Today (29 July 2020) paid pandemic leave entitlements were added into three health sector awards, being:
- the Aged Care Award 2010;
- the Nurses Award 2010; and
- the Health Professionals and Support Services Award 2020.
The new insertions to the awards require employers to pay up to 14 days leave on each occasion an employee is required to self isolate. An employee will be considered ‘required to self isolate’ if they have COVID symptoms, or having been in contact with a potential or confirmed COVID case.
We’ve provided some background and answers to recently asked questions from our aged care clients on this new leave below.
Why has Paid Pandemic Leave been introduced?
In these challenging times, many Australian workers, including healthcare and aged care workers, have been hesitant to forfeit their pay to self isolate away from their role.
The Fair Work Commission introduced paid pandemic leave to remove the financial strain on employees of self isolation to encourage all employees to isolate when necessary.
When are my employees entitled to the paid pandemic leave?
An employee will be entitled to two weeks paid pandemic leave if the employee:
- is employed under one of the above mentioned awards;
- has been directed to self isolate by government medical authority, medical practitioner or their employer because they have COVID-19 symptoms or have been in close contact with a confirmed COVID-19 case; and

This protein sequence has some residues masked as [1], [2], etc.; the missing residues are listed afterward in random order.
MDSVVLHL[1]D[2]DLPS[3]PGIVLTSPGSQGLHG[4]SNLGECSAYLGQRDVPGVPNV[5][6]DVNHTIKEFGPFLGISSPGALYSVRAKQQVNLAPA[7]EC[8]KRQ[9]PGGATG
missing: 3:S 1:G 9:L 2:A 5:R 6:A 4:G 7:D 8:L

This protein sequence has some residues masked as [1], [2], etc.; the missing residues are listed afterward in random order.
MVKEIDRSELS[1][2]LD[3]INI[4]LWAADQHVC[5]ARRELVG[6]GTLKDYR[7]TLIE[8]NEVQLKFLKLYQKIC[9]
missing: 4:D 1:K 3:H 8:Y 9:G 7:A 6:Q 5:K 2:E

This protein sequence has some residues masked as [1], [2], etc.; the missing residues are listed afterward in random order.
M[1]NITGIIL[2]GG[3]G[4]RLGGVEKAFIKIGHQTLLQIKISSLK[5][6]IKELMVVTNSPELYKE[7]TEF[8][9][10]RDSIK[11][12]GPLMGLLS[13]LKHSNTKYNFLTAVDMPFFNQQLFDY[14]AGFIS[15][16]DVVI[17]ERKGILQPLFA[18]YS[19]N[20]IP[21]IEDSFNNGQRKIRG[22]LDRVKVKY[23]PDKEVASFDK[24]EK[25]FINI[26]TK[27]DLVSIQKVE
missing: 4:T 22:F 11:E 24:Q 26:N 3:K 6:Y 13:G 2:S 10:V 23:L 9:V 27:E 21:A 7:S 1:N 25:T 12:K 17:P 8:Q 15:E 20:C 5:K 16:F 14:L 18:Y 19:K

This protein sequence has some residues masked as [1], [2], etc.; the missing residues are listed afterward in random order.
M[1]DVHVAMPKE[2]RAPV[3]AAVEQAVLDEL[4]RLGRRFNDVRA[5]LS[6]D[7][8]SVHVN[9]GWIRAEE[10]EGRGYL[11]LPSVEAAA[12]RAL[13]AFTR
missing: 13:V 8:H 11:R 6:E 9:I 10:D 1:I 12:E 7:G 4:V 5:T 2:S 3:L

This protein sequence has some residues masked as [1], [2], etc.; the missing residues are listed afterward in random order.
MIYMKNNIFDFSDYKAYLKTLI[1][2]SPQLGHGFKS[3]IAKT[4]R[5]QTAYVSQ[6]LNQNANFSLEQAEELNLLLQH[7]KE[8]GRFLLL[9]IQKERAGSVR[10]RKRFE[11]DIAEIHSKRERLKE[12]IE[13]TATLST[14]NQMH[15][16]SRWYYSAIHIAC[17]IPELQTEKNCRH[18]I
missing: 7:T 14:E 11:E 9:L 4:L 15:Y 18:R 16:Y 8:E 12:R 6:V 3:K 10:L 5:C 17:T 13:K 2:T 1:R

- meets the conditions, including that they are over 17 years old, likely to have worked during the self-isolation period, and are not receiving any income during their isolation period (i.e. not receiving JobKeeper or other leave payments)
If an employee is on sick leave, must I transfer them to paid pandemic leave instead?
If an employee is sick and has paid sick/personal leave entitlements, then they are required to exhaust these paid leave entitlements before being entitled to paid pandemic leave.
If you would like further tips from us on managing employee leave entitlements, see here.
Can employees that are working remotely from home claim paid pandemic leave?
No. Employees who are able to work at home or remotely during their self isolation period (e.g. some reception or admin staff) are not entitled to paid pandemic leave.
Are casual employees entitled to paid pandemic leave?
A Casual employee may be entitled to paid pandemic leave if they are a regular and systematic employee of the employer.
A casual employee’s pay during paid pandemic leave will be calculated as an average of their earnings over the previous 6 weeks.
What if an employee tests positive, will they still remain on Pandemic Leave?
If your employee tests positive to COVID-19, the employee may be entitled to transfer from paid pandemic leave onto workers compensation benefits. We advise you to seek specific advice on this.
Can I require my employee to be tested?
The Fair Work Ombudsman has ruled that paid pandemic leave can be conditional on an employee undertaking a COVID-19 test as soon as possible. Accordingly, if your employee refuses to take the COVID test, you may refuse to provide pandemic leave.
What if the employee claims that their doctor told them to isolate, can I request proof?
If a direction to self-isolate has come from a medical practitioner, rather than the Government or yourself, you may require an employee to provide a medical certificate supporting the recommendation to self-isolate.
Need further assistance?
If you have any further questions, feel free to contact our workplace relations consultant Elise Jasper on 0424013551 to discuss.